The control system 20 further controls the rate at which the pulse generators 40 and 50 generate stimulation pulses, as well as keeping track of the timing of any refractory period, PVARP intervals, noise detection windows, alert intervals, etc., as is known in the art.

The control system 20 further controls atrial and ventricular sensing circuitry. In one embodiment, the present invention employs conventional sensing circuits that detect cardiac signals. As such, with reference to FIG. 4, the conventional atrial sensing circuitry includes a pre-amplifier 44 followed by a comparator 45, whereas the ventricular sensing circuitry includes a ventricular pre-amplifier 54 followed by a comparator 55. Accordingly, the pulse generators 40 and 50 will be inhibited whenever cardiac activity is sensed, in a demand fashion, by the respective sensing circuitry. The sensing circuitry 44, 45 and 54, 55 receive control signals over signal lines 49 and 59, for controlling the sensitivity (gain and threshold) and the timing of any blocking circuitry (not shown) coupled to the inputs of the pre-amplifiers 44 and 54.

In a second embodiment, the present invention could be employed using peak detectors. As such, and again with reference to FIG. 4, this peak detection embodiment includes pre-amplifiers 44 and 54, and peak detection circuitry 45 and 55, as is well known in the art. Alternately, the functions of blocks 45 and 55 may be combined into a single A/D converter that, when multiplexed, can measure the peak amplitude of the atrial and ventricular cardiac signals. Typically, the A/D converter is part of a separate sensing system for detecting intracardiac electrograms (IEGMs).

Regardless if which sensing scheme is chosen, the switch bank 60 controls the polarity of the pre-amplifiers 44 and 54 in one of four basic sensing configurations: bipolar (tip-ring), unipolar (tip-case), unipolar-ring (ring-case), and A-V combipolar sensing (Atip-Vtip). While this arrangement offers complete programmable polarity, it is used for illustration purposes and should not be considered limiting, since one of skill in the art could readily simplify this arrangement for dedicated polarity or single-chamber use.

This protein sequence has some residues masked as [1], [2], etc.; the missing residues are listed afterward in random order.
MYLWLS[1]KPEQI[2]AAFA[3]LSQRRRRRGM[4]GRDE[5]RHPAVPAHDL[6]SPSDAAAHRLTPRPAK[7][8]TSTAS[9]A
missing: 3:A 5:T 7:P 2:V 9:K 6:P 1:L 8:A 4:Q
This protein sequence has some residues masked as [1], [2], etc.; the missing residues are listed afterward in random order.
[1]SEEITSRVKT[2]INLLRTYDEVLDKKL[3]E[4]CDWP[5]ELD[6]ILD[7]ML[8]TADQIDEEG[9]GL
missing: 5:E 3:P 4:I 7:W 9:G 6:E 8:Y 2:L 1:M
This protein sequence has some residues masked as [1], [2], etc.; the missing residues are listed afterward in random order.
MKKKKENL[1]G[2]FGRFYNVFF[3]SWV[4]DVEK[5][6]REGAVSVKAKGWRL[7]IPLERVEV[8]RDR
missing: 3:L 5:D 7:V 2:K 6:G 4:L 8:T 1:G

From the above description of the hardware shown in FIG. 4, one of skill in the art could readily adapt the present invention to further utilize bipolar sensing of the intracardiac signals, corresponding to the unipolar signal traces shown in FIGS. 1 and 2. Bipolar sensing would only enhance the rejection of far-field signals and enable the algorithm to function more reliably. Accordingly, bipolar sensing is considered within the scope of the present invention.

The present invention may best be understood by first explaining the simpler embodiment of detecting the R-wave using a conventional sensing circuit (i.e., a preamplifier and comparator) and automatically determining the ventricular sensitivity setting before describing the atrial embodiment. However, it is within the spirit of the invention to modify the flow charts of FIGS. 5A, 5B, 6A and 6B, to utilize a peak detector or an A/D converter to measure the peak amplitudes of the cardiac signals.